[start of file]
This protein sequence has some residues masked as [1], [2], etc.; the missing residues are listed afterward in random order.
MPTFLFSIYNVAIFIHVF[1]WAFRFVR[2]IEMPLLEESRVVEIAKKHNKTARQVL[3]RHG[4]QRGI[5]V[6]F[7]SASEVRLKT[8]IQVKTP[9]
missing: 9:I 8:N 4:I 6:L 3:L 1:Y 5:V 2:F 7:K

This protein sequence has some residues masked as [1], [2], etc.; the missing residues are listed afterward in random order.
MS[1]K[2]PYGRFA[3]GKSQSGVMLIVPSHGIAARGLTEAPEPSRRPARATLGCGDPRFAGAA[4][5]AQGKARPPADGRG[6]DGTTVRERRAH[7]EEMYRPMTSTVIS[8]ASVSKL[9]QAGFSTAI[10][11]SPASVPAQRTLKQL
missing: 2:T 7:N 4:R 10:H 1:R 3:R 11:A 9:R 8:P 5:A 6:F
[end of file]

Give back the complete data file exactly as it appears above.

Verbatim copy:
This protein sequence has some residues masked as [1], [2], etc.; the missing residues are listed afterward in random order.
MPTFLFSIYNVAIFIHVF[1]WAFRFVR[2]IEMPLLEESRVVEIAKKHNKTARQVL[3]RHG[4]QRGI[5]V[6]F[7]SASEVRLKT[8]IQVKTP[9]
missing: 9:I 8:N 4:I 6:L 3:L 1:Y 5:V 2:F 7:K

This protein sequence has some residues masked as [1], [2], etc.; the missing residues are listed afterward in random order.
MS[1]K[2]PYGRFA[3]GKSQSGVMLIVPSHGIAARGLTEAPEPSRRPARATLGCGDPRFAGAA[4][5]AQGKARPPADGRG[6]DGTTVRERRAH[7]EEMYRPMTSTVIS[8]ASVSKL[9]QAGFSTAI[10][11]SPASVPAQRTLKQL
missing: 2:T 7:N 4:R 10:H 1:R 3:R 11:A 9:R 8:P 5:A 6:F